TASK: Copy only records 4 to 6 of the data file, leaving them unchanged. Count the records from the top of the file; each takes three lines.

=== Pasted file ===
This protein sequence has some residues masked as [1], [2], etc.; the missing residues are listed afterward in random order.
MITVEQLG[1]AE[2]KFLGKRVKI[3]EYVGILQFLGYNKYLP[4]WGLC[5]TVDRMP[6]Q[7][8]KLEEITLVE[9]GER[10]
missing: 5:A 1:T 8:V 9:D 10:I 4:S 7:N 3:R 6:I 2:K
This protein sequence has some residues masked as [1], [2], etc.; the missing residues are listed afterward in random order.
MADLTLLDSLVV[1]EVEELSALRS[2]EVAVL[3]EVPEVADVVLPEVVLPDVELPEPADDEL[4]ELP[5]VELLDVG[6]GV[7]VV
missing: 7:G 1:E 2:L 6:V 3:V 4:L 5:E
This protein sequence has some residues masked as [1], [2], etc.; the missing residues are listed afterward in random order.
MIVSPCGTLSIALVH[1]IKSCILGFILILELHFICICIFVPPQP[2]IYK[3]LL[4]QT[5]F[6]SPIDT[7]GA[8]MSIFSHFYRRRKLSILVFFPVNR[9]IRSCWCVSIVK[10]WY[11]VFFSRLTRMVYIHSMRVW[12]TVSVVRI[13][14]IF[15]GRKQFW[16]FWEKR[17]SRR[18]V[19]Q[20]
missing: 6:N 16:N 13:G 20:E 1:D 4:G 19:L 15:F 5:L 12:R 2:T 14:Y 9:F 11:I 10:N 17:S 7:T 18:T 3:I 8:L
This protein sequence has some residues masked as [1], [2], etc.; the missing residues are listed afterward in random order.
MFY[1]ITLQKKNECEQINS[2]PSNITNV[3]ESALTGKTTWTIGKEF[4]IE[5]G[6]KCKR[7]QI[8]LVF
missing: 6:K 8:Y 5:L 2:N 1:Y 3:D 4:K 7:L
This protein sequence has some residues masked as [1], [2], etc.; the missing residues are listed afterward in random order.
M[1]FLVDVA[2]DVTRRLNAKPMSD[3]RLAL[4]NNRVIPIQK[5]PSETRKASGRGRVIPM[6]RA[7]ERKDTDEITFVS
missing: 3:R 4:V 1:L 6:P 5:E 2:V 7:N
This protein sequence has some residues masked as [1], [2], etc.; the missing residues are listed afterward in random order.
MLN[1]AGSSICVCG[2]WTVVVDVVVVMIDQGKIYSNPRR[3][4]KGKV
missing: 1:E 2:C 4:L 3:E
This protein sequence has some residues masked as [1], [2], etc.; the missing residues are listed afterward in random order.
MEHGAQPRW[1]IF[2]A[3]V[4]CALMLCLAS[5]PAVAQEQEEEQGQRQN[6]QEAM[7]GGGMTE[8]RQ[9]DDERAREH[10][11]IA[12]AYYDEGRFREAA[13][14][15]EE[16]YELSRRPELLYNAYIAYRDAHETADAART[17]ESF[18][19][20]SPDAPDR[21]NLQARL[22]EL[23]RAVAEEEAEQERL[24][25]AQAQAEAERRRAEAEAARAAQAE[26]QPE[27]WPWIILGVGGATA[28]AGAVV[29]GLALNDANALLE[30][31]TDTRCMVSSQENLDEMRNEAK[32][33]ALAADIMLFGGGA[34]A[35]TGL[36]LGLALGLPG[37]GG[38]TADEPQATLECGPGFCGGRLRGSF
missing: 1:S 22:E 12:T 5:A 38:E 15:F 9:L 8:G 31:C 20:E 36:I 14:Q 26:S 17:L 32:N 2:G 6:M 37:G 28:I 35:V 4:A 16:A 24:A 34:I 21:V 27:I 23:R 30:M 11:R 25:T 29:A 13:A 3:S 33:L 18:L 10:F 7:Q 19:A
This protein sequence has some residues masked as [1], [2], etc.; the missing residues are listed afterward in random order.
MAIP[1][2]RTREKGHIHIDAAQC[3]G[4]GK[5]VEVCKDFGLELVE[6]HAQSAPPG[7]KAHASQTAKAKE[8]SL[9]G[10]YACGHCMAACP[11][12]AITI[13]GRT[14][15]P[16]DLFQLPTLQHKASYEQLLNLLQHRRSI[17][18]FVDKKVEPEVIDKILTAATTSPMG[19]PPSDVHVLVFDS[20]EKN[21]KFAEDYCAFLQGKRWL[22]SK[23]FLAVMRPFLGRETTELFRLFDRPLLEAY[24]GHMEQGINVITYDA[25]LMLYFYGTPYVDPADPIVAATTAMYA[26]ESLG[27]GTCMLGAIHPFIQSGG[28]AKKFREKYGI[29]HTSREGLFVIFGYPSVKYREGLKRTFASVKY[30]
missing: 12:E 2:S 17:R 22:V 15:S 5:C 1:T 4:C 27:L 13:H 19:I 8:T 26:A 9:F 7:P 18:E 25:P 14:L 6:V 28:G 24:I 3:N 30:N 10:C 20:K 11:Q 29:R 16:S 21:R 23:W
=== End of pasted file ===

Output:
This protein sequence has some residues masked as [1], [2], etc.; the missing residues are listed afterward in random order.
MFY[1]ITLQKKNECEQINS[2]PSNITNV[3]ESALTGKTTWTIGKEF[4]IE[5]G[6]KCKR[7]QI[8]LVF
missing: 6:K 8:Y 5:L 2:N 1:Y 3:D 4:K 7:L
This protein sequence has some residues masked as [1], [2], etc.; the missing residues are listed afterward in random order.
M[1]FLVDVA[2]DVTRRLNAKPMSD[3]RLAL[4]NNRVIPIQK[5]PSETRKASGRGRVIPM[6]RA[7]ERKDTDEITFVS
missing: 3:R 4:V 1:L 6:P 5:E 2:V 7:N
This protein sequence has some residues masked as [1], [2], etc.; the missing residues are listed afterward in random order.
MLN[1]AGSSICVCG[2]WTVVVDVVVVMIDQGKIYSNPRR[3][4]KGKV
missing: 1:E 2:C 4:L 3:E